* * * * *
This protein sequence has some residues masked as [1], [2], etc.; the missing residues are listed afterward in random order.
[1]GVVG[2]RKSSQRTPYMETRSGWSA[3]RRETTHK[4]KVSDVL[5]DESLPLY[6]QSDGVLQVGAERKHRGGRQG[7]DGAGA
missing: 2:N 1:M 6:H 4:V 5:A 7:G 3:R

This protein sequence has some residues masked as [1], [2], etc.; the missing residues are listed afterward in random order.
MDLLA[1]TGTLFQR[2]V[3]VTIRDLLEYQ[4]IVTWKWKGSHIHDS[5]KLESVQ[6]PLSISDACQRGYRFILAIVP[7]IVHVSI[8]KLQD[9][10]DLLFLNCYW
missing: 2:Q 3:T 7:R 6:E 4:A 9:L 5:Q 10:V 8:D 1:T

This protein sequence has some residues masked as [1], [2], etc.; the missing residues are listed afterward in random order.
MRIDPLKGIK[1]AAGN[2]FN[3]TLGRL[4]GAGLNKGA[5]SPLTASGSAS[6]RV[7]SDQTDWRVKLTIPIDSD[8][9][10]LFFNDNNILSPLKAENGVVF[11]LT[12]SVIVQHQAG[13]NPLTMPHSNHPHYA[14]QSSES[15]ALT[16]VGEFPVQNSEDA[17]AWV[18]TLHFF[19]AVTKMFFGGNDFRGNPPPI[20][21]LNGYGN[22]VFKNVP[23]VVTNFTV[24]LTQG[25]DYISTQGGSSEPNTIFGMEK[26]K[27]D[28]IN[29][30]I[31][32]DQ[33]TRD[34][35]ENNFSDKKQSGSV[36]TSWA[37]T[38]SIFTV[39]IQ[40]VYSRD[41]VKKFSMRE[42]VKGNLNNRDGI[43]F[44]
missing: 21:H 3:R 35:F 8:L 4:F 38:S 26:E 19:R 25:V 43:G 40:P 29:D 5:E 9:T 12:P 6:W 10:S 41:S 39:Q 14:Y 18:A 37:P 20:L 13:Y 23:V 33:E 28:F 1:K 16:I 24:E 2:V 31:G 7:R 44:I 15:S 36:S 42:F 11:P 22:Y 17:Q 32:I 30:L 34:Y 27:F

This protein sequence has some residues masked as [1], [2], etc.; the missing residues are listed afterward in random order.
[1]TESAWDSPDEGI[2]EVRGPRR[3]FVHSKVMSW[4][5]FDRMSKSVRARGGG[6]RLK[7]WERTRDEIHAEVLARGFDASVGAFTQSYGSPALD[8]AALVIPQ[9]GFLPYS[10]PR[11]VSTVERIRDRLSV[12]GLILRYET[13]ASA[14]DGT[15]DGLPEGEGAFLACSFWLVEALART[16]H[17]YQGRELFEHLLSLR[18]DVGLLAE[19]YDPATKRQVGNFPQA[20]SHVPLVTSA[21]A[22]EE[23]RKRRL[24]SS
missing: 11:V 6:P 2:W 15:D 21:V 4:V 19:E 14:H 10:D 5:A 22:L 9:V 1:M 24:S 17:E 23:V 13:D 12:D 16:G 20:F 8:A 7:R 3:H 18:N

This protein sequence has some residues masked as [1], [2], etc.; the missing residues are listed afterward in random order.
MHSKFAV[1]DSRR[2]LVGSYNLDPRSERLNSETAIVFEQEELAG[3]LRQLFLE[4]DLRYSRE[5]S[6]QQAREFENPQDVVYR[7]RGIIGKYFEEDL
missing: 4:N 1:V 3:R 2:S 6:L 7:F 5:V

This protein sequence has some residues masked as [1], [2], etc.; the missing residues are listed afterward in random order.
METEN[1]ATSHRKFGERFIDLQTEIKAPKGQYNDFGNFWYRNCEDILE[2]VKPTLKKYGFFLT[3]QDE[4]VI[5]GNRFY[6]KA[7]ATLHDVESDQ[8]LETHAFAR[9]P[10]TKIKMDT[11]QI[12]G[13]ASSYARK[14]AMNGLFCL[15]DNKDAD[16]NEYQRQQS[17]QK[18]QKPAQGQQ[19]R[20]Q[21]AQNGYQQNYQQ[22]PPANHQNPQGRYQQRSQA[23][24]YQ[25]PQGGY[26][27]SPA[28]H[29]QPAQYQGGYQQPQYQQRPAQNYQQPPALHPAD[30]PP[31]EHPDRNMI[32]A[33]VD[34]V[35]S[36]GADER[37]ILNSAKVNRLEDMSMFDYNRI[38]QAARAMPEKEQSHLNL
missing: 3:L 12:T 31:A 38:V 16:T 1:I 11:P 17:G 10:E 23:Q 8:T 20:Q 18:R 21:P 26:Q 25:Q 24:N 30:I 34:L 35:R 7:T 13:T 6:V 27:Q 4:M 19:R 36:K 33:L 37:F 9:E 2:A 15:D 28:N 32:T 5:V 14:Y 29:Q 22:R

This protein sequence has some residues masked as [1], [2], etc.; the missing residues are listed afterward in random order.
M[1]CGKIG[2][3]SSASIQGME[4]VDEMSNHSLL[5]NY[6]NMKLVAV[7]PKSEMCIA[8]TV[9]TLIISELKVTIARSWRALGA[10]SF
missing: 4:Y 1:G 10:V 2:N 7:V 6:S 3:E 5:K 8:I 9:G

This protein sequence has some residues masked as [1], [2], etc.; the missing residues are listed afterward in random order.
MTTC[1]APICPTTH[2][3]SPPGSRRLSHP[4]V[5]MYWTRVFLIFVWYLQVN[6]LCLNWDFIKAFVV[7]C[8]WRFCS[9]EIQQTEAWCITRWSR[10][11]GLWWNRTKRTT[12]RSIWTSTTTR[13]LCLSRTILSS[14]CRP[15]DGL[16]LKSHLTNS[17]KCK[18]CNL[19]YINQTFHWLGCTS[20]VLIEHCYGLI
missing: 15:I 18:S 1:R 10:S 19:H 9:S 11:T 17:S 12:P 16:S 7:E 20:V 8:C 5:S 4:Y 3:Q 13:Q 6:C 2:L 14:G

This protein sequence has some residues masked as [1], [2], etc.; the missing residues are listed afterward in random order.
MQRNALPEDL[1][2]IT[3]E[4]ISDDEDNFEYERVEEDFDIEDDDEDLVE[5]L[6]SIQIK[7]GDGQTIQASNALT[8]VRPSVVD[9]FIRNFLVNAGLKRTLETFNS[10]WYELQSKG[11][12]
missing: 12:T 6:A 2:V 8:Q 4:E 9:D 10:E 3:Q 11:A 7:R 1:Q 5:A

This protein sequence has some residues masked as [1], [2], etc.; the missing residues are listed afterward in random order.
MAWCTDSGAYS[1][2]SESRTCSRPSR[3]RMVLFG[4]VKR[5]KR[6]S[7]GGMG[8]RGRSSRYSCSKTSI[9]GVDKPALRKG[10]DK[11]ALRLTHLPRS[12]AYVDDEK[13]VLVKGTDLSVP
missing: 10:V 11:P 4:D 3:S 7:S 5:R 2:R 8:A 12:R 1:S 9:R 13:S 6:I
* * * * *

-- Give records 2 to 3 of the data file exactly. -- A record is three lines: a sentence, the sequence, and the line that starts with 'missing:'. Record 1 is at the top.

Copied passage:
This protein sequence has some residues masked as [1], [2], etc.; the missing residues are listed afterward in random order.
MDLLA[1]TGTLFQR[2]V[3]VTIRDLLEYQ[4]IVTWKWKGSHIHDS[5]KLESVQ[6]PLSISDACQRGYRFILAIVP[7]IVHVSI[8]KLQD[9][10]DLLFLNCYW
missing: 2:Q 3:T 7:R 6:E 4:A 9:L 5:Q 10:V 8:D 1:T

This protein sequence has some residues masked as [1], [2], etc.; the missing residues are listed afterward in random order.
MRIDPLKGIK[1]AAGN[2]FN[3]TLGRL[4]GAGLNKGA[5]SPLTASGSAS[6]RV[7]SDQTDWRVKLTIPIDSD[8][9][10]LFFNDNNILSPLKAENGVVF[11]LT[12]SVIVQHQAG[13]NPLTMPHSNHPHYA[14]QSSES[15]ALT[16]VGEFPVQNSEDA[17]AWV[18]TLHFF[19]AVTKMFFGGNDFRGNPPPI[20][21]LNGYGN[22]VFKNVP[23]VVTNFTV[24]LTQG[25]DYISTQGGSSEPNTIFGMEK[26]K[27]D[28]IN[29][30]I[31][32]DQ[33]TRD[34][35]ENNFSDKKQSGSV[36]TSWA[37]T[38]SIFTV[39]IQ[40]VYSRD[41]VKKFSMRE[42]VKGNLNNRDGI[43]F[44]
missing: 21:H 3:R 35:F 8:L 4:F 38:S 26:E 19:R 25:V 43:G 40:P 29:D 5:E 9:T 12:P 6:W 10:S 41:S 39:Q 14:Y 18:A 37:P 20:L 13:Y 23:V 33:E 28:F 1:K 16:I 24:E 2:V 31:G 7:R 44:I 15:S 36:S 42:F 11:P 22:Y 17:Q 32:I 30:L 34:Y 27:F